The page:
Point-to-point wiring takes up less space and often uses just connectors for attaching wires to sensors and gauges. Mil-spec connectors are available and are relatively reliable. Standard aircraft methods use a connector to go through the firewall. These connectors allow for disconnecting for fast removal, and re-connecting is relatively foolproof. I recall a U.S. Air Force maintenance officer class that was able to cross-connect some Cannon plugs on a C-119 engine, allowing the prop to change pitch when the boost pump was turned on!
When problems show up and it’s necessary to make voltage or continuity measurements, point-to-point wiring, even with connectors, is problematic. Here is where intermediate terminal strips that make test points readily available become very nice to have.
Side issue: Anytime you are troubleshooting and you think of a test, but the test needs a bit of prep work, there is often a tendency to want to find another test not requiring so much effort. Called “gumption trap” by Robert Pirsig in his book Zen and the Art of Motorcycle Maintenance, this mentality perverts your troubleshooting procedures and can cause frustration and a waste of time. The book contains the best description of the troubleshooting traps of any I’ve ever read (available for less than $10 at Amazon.com and BarnesandNoble.com).
Voltage and continuity measurements on a point-to-point type wiring system usually involve sticking pins through the insulation of the wire to make a contact for the volt/ohm measurements. This is a hit-or-miss method, and if you miss the wire with the pin, you can get false information in your test, which then can send you down the wrong path. This stick-the-pin-in-the-wire method drains my gumption faster than anything, so I prefer the terminal strip layout.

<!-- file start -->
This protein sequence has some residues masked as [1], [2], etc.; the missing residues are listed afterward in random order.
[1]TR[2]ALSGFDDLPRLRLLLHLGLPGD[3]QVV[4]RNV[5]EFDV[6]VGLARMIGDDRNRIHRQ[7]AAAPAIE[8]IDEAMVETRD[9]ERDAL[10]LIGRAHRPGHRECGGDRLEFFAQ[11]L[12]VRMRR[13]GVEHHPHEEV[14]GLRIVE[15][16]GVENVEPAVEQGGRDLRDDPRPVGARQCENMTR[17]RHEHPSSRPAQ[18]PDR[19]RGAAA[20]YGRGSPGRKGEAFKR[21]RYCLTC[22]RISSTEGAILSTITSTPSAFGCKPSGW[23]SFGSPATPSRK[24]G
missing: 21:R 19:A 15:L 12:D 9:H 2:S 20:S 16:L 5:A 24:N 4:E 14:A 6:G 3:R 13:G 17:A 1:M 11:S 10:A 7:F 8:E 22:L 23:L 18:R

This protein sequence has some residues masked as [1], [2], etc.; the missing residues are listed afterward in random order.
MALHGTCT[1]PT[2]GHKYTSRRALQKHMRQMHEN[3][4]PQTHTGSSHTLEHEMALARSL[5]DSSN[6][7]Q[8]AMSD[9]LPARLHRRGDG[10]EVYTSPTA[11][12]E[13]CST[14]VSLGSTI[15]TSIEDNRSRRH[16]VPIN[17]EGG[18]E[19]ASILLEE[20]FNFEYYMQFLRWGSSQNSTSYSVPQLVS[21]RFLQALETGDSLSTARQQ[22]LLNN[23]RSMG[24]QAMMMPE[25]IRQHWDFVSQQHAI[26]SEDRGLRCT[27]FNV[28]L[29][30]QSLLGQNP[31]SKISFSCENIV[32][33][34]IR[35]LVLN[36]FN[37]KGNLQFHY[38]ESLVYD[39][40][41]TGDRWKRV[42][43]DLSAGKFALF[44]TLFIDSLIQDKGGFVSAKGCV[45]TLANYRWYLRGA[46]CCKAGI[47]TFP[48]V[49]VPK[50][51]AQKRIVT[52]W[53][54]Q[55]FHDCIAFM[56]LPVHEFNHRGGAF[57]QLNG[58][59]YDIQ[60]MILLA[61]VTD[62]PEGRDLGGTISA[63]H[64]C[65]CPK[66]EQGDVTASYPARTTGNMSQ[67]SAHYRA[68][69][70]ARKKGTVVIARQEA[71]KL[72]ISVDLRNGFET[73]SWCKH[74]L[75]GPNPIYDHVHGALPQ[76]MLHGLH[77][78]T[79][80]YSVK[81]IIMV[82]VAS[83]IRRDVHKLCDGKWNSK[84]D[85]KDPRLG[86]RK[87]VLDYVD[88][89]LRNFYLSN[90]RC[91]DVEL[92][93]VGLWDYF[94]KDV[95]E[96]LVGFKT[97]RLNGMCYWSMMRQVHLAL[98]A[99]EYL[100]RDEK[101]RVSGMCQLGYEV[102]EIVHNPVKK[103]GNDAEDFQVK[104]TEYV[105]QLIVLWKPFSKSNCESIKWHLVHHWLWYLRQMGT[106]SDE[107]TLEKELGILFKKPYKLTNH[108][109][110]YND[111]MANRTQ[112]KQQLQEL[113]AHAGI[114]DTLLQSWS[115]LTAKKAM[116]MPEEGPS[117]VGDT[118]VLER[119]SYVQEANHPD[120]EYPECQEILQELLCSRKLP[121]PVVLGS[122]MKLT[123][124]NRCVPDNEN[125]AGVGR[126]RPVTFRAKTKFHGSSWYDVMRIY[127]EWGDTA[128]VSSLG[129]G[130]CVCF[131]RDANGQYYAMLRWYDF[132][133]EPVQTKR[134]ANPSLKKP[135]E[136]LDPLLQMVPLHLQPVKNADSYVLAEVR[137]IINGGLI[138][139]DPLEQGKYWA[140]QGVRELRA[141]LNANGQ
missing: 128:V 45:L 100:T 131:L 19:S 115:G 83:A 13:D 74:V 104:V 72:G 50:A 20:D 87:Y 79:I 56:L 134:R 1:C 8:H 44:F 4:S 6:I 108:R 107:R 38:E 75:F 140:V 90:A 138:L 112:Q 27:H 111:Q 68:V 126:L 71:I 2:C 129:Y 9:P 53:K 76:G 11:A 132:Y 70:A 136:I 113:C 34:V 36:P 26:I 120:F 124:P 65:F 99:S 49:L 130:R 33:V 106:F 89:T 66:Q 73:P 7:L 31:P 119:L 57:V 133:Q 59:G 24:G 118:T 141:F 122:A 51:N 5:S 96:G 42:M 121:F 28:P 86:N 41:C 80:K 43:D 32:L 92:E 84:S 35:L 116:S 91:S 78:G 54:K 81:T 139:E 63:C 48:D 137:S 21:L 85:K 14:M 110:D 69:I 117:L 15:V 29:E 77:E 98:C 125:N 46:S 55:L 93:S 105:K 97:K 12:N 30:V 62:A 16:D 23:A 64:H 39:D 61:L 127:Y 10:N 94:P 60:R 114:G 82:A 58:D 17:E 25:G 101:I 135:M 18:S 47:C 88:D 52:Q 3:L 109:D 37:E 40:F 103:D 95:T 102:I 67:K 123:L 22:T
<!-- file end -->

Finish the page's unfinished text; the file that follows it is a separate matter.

Modifications that require you to tap into a bus voltage or a signal are also a bit of a bugger in the point-to-point layout, while the terminal strip usually has a pick-off point nearby that only requires lifting a screw and attaching a new wire on an existing terminal point.
Types of Terminal Strips
- Contact screw (European style)
This type uses a set-screw directly on the bare wire and doesn’t need any wire connector.
Pros: It is fast and easy to use and doesn’t require much space.
Cons: It is more prone to vibration failure as the screw-compressed wire end can wiggle loose. Personal experience here with a false zero oil pressure indication—I call these terminal strips “auto loosening.”
- Barrier strip variety
This type uses staked-on connectors at the end of the wire. Both spade and ring types are available.
Pros: With the ring-type connector the connection is more assured.
Cons: Crimping is required, and good crimpers are a must and can be costly. The spade variety are not advisable in an aircraft environment.
Note: Solder-on connectors are also available but not advised since the solder can wick into the wire upstream from the connector and cause a stress point. Also there is a big difference in quality from the Radio Shack variety of staked-on ring connectors to AN quality.
Here is an example of the use of terminal strips to make the points that could assist in troubleshooting a failed instrument or system.
Stewart Fields, co-Editor and co-Publisher of Experimental Helo
Stuart & Kathryn Fields
P. O. Box 1585
Inyokern, CA 93527
760-408-9747 for general questions and information about the magazine, including subscriptions, renewals, back issues.
Call 760-608-1299 for technical questions and information concerning aviation.